First-of-its-kind map shows L.A. county a likely epicenter of California's green economy
Jun 3, 2009 - Environmental Defense Fund
Lori Sinsley, (415) 293.6097, firstname.lastname@example.org
Tim O'Connor, (916) 492.4680, email@example.com
Erica Fick, (213) 223.2187, firstname.lastname@example.org
(Los Angeles, CA—June 4, 2009) Los Angeles County has more businesses than any other county in California that stand to benefit from the state's leadership on climate change, according to a first-of-its-kind map of green businesses in California released today. The map was released in conjunction with a report outlining how the Los Angeles area can leverage its environmental leadership to create economic opportunities.
The California Green Economy map features more than 2,200 businesses* statewide in four categories—energy generation, energy efficiency, green building and transportation—that are likely to grow as California transitions to a low-carbon economy. Companies on the map can be sorted by city, county and congressional district. The top five counties are:
1. Los Angeles County 398 companies
2. San Diego County 208 companies
3. Orange County 202 companies
4. Santa Clara County 173 companies
5. Alameda County 131 companies
"To our knowledge, this is the first time that a map of California's green companies has been published online, creating a visual dynamic resource for people to better understand what a green economy looks like," said Tim O'Connor, an attorney and California climate change analyst at EDF. "As Congress considers a federal climate bill modeled after California's Global Warming Solutions Act, this map gives local members of Congress a preview of the footprint of the green economy, both statewide and in each district."
Southern California alone has more than 1,000 green companies, according to the Los Angeles Greenprint report, which details how the implementation of Green LA and Solar LA initiatives proposed by Los Angeles Mayor Antonio Villaraigosa are expected produce high-quality green jobs for people living in the Los Angeles area.
Implementation of Green LA will be overseen by the Los Angeles Department of Water and Power, the largest public power utility in the country and the utility that uses the most solar energy nationwide. The plan calls for fighting global warming by reducing greenhouse gas emissions 35 percent below 1990 levels by 2030 through the use of renewable energy, conservation, new green building standards and strategic land use planning. Solar LA calls for growing the region's green economy by adding 1.3 gigawatts of solar power by 2020, enough to meet 10 percent of L.A.'s energy needs and more than is currently available nationwide.
"Los Angeles and Southern California are uniquely vulnerable to climate change because of existing pollution problems, our coastal setting and overstretched water supplies," said Erica Fick, an EDF clean energy fellow based in Los Angeles, who co-authored the report. "Green LA and Solar LA will be a shot in the arm for the entire Southern California economy, creating a lasting upswing in the manufacturing, construction, technology, and "green" service sectors."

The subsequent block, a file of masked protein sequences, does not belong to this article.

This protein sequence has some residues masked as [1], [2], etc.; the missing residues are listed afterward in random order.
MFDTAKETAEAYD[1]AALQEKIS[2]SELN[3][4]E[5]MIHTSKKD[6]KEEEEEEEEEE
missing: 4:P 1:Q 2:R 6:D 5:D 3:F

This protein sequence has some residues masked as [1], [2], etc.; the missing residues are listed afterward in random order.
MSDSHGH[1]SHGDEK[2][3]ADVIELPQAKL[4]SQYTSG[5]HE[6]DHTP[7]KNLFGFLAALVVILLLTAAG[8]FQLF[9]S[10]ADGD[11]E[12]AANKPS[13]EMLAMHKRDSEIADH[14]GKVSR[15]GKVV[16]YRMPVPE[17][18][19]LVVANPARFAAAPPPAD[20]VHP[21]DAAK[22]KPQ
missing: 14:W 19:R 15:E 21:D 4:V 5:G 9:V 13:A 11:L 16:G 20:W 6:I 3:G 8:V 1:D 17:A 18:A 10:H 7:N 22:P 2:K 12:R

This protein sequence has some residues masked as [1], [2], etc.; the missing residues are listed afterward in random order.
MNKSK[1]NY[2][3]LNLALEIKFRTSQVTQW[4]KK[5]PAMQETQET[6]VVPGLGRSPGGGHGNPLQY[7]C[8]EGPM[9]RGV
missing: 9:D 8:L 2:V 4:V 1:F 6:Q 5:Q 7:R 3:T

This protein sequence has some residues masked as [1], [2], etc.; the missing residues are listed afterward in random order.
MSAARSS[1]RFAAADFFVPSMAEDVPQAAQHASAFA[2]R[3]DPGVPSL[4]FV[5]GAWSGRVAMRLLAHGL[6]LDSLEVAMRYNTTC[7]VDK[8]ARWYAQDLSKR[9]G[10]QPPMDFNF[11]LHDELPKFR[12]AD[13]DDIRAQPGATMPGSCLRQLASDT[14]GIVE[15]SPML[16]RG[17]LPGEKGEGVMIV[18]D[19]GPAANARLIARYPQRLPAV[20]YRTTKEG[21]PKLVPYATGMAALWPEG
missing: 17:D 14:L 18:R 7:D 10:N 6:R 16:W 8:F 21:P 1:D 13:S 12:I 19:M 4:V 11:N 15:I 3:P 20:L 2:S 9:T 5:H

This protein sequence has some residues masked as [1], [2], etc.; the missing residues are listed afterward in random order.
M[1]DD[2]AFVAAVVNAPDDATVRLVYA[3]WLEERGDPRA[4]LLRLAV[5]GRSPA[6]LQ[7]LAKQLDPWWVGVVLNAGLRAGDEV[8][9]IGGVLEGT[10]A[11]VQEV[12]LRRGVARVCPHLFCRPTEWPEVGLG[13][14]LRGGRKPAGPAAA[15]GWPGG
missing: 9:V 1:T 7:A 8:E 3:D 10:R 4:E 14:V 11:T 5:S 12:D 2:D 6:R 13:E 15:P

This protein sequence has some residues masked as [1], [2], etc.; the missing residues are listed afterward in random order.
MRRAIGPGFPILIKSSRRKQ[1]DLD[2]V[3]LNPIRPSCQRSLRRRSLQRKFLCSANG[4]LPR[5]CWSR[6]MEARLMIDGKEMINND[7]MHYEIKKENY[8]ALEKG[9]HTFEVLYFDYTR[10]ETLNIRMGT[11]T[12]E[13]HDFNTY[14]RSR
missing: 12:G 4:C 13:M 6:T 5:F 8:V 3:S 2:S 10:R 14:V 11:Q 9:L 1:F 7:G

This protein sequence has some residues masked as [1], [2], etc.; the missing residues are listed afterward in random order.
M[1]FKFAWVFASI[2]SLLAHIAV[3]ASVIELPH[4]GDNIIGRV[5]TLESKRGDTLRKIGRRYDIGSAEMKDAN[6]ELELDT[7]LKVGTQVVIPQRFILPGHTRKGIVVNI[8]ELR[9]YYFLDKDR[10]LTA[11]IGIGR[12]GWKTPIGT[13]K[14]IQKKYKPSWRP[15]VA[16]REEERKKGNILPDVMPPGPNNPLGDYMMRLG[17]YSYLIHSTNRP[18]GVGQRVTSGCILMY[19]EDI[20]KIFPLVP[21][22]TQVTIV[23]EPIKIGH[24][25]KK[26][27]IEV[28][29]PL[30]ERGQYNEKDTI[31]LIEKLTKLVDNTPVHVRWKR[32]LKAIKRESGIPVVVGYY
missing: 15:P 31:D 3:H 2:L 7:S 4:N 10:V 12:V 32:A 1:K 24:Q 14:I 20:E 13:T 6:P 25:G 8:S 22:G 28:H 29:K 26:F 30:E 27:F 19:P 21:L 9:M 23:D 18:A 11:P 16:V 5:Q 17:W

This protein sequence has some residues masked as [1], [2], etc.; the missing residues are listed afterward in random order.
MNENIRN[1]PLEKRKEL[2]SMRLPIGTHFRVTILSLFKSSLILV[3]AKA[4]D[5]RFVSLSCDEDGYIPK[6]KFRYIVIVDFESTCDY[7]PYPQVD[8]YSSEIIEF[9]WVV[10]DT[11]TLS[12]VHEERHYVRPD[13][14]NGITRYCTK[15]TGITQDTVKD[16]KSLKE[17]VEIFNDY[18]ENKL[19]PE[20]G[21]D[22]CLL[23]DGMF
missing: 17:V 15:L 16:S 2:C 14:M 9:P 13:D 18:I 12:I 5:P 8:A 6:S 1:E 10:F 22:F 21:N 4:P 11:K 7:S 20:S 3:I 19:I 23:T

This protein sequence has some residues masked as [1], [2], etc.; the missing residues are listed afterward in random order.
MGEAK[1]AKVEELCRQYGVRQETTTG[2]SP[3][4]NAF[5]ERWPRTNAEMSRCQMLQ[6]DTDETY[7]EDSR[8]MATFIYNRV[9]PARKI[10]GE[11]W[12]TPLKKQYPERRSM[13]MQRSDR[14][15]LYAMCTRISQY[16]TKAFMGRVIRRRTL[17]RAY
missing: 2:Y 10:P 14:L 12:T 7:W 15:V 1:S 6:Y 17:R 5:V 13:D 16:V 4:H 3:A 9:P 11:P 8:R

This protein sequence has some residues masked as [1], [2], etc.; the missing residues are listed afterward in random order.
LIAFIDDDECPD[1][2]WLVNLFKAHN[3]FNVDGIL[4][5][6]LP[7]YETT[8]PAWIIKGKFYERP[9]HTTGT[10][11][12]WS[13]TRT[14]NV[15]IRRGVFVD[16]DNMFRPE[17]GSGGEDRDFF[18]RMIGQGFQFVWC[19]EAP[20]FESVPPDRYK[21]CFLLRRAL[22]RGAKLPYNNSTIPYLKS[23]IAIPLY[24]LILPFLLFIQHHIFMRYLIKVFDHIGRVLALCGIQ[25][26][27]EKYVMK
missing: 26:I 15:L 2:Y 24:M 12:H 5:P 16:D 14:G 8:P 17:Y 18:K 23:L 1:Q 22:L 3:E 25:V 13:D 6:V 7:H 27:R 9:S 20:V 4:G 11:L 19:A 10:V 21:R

One success story cited in the LA Greenprint report is Suntrek Industries, a company in neighboring Ventura County that specializes in solar pool heating, solar heating and electricity. Suntrek has six offices located in California. Today, Suntrek serves more than 200,000 customers, employs nearly 80 people, and has increased its sales by 300% since 2007, according to its President and CEO Roy Heine. Even in these challenging economic times, Heine has been able to expand his business and hire new employees. Suntrek employees attribute the company's growth to large rebates available for solar energy through the Los Angeles Department of Water and Power (LADWP), the newly extended federal tax credit for residential solar and the progressive initiatives laid out by Mayor Villaraigosa in his Green LA plan.
In addition to describing the economic and environmental benefits of Green LA and Solar LA, the Los Angeles Greenprint urges the city to establish a dedicated climate team to implement the plans and measure progress towards the 35% greenhouse gas emission reduction goal. The Greenprint also calls on the city to maintain a high level of transparency and accountability as it proceeds with all 50+ Green LA measures and all three components of Solar LA.
*Editor's Note: The California map is not comprehensive and does not include all companies; for example, businesses that purchase renewable energy but whose products and services are not part of the green economy were not included. In some instances, companies might primarily fall within one category but provide solutions that are part of other categories. The map was compiled using publically available material, directories and databases and features the name, location, web address and basic description of each company.
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